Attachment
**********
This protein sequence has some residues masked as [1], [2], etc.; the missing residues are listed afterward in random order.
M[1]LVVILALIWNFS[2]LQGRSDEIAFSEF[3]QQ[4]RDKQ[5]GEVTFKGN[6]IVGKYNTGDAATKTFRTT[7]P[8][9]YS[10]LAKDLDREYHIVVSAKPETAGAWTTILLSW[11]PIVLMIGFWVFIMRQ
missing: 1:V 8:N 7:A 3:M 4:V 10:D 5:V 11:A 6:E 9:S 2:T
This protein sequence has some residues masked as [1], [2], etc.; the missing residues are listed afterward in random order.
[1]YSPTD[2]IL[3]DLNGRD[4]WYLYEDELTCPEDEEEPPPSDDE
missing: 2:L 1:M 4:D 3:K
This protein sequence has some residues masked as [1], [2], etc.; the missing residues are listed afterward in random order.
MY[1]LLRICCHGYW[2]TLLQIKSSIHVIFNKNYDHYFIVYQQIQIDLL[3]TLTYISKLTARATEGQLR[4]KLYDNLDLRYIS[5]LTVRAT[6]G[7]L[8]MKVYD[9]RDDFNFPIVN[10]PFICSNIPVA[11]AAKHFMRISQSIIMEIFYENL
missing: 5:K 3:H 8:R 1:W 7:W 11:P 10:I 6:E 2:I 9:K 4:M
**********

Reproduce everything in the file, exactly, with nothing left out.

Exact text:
This protein sequence has some residues masked as [1], [2], etc.; the missing residues are listed afterward in random order.
M[1]LVVILALIWNFS[2]LQGRSDEIAFSEF[3]QQ[4]RDKQ[5]GEVTFKGN[6]IVGKYNTGDAATKTFRTT[7]P[8][9]YS[10]LAKDLDREYHIVVSAKPETAGAWTTILLSW[11]PIVLMIGFWVFIMRQ
missing: 1:V 8:N 7:A 3:M 4:V 10:D 5:V 11:A 6:E 9:S 2:T
This protein sequence has some residues masked as [1], [2], etc.; the missing residues are listed afterward in random order.
[1]YSPTD[2]IL[3]DLNGRD[4]WYLYEDELTCPEDEEEPPPSDDE
missing: 2:L 1:M 4:D 3:K
This protein sequence has some residues masked as [1], [2], etc.; the missing residues are listed afterward in random order.
MY[1]LLRICCHGYW[2]TLLQIKSSIHVIFNKNYDHYFIVYQQIQIDLL[3]TLTYISKLTARATEGQLR[4]KLYDNLDLRYIS[5]LTVRAT[6]G[7]L[8]MKVYD[9]RDDFNFPIVN[10]PFICSNIPVA[11]AAKHFMRISQSIIMEIFYENL
missing: 5:K 3:H 8:R 1:W 7:W 11:P 10:I 6:E 2:I 9:K 4:M